NEW YORK (MainStreet) — There are over 20 trillion frequent flyer miles in circulation according to some counts, and that number is so immense it would dazzle even a hedge fund tycoon - but feast on the particulars. Last wek I was in Rome, flown by Delta, which accepted 150,000 SkyMiles for two tickets. Better still, I got the SkyMiles in a two for one swap of around 75,000 American Express rewards points.

Value the tickets at $1,000 apiece which in the calculus of miles redemptions counts as a win (a penny per mile is baseline, anything over 2 cents is a victory).

That incidentally is the only time I have flown Delta in the last 10 years, and I opened the SkyMiles account only to take advantage of the limited time Amex points doubling deal. That is how I scored.

As can you.

Fact: you will commonly hear that with so many miles in circulation, you cannot redeem them for anything you want, but know that in the past five years, I have been to Paris, Berlin, and now Rome, flyng on airline miles.

Then there is Brian Kelly, founder of ThePointsGuy.com who said that he recently traded in 150,000 miles to score an around the world trip, flying in business and first class. Along the way he spent five nights on the beach in Goa, India where. you guessed it, he paid in points.

"Less than 25% of us make good use of their points," Kelly added. "More than half don't understand the programs. They redeem them for the easiest things."

"The points game is a game," added Christopher Barnard, president of Points.com. "You have to play it to win."

Earning miles is easy. Of course they are awarded for actually flying, but they also can be had for using certain credit cards, for shopping at particular stores, even for sending holiday flowers via a particular florist.

Airlines love their miles programs. "They are huge moneymakers for them," said Kelly, who acknowledged that airlines are very secretive about their programs. But the reality is that the programs are known to generate customer loyalty, and that is a good thing in a business where the products long ago were commoditized. There is no real difference between a coach flight from JFK to Rome on United or American, and that is indisputable.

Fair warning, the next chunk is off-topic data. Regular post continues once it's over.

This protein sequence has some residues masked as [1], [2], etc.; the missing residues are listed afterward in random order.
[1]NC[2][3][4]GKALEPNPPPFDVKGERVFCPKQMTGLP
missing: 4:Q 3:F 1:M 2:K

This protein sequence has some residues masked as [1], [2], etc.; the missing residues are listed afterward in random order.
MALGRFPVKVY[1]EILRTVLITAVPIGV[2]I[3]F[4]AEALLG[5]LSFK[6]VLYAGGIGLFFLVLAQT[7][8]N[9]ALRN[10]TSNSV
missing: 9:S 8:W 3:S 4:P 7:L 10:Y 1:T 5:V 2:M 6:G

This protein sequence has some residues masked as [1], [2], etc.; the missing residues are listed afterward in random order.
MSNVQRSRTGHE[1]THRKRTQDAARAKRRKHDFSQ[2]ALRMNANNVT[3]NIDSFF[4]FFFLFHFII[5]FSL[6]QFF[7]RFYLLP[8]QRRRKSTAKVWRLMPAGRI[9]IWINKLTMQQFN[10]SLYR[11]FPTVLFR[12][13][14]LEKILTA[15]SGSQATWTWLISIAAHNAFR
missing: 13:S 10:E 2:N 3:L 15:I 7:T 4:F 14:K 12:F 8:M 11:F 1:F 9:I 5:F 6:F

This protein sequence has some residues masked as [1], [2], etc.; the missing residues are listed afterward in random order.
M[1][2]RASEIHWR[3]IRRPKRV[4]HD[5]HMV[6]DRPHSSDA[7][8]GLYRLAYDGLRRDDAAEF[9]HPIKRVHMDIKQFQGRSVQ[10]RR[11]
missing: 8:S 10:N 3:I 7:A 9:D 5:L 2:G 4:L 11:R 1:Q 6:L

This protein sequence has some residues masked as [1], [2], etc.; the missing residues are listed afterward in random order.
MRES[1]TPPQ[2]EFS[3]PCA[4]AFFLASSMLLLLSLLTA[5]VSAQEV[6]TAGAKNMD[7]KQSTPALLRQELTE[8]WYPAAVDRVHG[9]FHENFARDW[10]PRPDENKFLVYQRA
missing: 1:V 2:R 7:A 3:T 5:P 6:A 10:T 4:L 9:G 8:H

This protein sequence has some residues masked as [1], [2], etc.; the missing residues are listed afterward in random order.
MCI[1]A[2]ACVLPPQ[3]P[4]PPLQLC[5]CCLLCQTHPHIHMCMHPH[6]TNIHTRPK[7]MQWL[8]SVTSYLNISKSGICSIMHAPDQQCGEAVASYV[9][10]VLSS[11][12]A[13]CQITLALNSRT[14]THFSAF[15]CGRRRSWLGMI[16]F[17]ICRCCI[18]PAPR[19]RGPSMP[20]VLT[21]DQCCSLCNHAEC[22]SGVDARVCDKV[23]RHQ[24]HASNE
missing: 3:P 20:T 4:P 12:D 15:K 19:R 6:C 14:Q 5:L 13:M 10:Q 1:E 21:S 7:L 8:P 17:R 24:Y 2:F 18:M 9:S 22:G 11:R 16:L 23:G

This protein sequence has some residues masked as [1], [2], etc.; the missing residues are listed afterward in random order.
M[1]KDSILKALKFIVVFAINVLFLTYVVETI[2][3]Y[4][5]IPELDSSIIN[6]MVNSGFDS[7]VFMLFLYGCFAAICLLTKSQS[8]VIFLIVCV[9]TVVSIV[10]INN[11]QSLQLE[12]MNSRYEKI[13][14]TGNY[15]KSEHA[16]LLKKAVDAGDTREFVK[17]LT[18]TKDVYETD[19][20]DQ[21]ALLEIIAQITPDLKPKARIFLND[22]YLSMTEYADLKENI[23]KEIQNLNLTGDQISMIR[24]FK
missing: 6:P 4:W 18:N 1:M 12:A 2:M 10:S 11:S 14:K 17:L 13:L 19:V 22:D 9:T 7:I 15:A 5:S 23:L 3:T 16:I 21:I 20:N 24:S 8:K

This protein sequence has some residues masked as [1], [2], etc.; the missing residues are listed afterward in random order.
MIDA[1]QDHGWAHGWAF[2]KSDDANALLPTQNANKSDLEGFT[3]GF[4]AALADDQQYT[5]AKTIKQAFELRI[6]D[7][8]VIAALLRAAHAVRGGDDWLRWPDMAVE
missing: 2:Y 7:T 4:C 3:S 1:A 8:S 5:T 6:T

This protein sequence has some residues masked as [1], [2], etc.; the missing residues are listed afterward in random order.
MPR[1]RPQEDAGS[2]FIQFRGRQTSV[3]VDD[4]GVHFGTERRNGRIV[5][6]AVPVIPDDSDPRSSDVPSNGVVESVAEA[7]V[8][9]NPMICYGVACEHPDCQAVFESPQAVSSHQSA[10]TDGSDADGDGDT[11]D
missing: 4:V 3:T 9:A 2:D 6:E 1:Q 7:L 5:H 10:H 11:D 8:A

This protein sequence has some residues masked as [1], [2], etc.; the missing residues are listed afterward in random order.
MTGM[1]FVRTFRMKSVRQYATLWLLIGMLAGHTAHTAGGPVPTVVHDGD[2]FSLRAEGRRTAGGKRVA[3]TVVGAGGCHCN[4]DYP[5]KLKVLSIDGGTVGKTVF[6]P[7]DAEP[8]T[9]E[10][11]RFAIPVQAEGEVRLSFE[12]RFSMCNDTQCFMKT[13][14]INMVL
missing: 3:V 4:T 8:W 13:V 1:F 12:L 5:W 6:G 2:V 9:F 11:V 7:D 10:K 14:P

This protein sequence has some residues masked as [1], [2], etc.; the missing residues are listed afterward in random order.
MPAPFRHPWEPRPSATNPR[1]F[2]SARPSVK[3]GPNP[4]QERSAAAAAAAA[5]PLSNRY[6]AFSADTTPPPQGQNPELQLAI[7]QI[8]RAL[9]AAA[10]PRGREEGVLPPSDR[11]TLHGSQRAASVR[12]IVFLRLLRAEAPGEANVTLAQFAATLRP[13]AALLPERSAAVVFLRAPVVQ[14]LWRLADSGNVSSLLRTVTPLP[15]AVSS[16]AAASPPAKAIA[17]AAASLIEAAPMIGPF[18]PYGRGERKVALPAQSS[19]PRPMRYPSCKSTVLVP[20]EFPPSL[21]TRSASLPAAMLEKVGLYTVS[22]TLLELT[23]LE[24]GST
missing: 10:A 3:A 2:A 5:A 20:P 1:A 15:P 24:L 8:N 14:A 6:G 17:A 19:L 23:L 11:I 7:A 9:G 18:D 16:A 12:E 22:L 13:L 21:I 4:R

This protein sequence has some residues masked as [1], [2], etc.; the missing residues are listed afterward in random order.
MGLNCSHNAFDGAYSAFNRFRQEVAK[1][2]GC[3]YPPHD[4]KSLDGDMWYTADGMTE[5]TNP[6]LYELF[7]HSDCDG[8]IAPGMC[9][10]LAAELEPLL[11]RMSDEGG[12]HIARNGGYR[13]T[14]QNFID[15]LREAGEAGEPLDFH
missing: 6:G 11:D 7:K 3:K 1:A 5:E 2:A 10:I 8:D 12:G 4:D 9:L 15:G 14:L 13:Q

But a frequent flyer who covets his United or AA miles won't think twice before booking with his preferred carrier and, yes, we all belong to many rewards programs (Barnard says that on average most of us belong to 18). Yet we are all in on only a few, and it's those programs that win our business.

And in return there are sweet rewards awaiting those who play the game right, with the sweetest for most of us registering as travel.

That means many of us have a dream trip we are saving for - be it Rome or Moscow or Rio - and the blunt truth is that that travel can be ours if we play the game right.

"It makes for good press that it's impossible to use miles for flights," said Barnard. "But it's not true."

His guesstimate is that up to 10% of the seats on any flight are free.

There are enormous variables. On December 23 there may be no free seats or, if there are, they are awarded only to high ranking elite customers whose business really matters to the carrier. In the peak vacation month of July, scoring free flights to Rome may be a silly dream for many - but go to Rome in early December and getting seats is as easy as a mouseclick.

It can happen if you book early - or sometimes late. Spending miles on prime travel nine months ahead of the trip is a good way to get what you want - but, said Kelly, he often sees new reward seats opening up within five days of departure as airlines decide that probably they are not selling the seat for cash, so they might as well take miles.

"Don't give up, keep checking," said Kelly, who indicated that camping out on an airline's rewards page to maintain a check on any newly issued reward seats just is part of playing to win, especially for getting last minute and peak season seats.

Also, understand that promotions are an ever changing part of the game. Right now, for instance, American Express is sharply discounting the number of points needed for some rewards when the transactions are conducted via a mobile app. Airlines, too, often offer miles bonuses for flying to certain airports, on certain days of the week.

Is all this worth it?

You won't ask when your next trip is free.

--Written by Robert McGarvey for MainStreet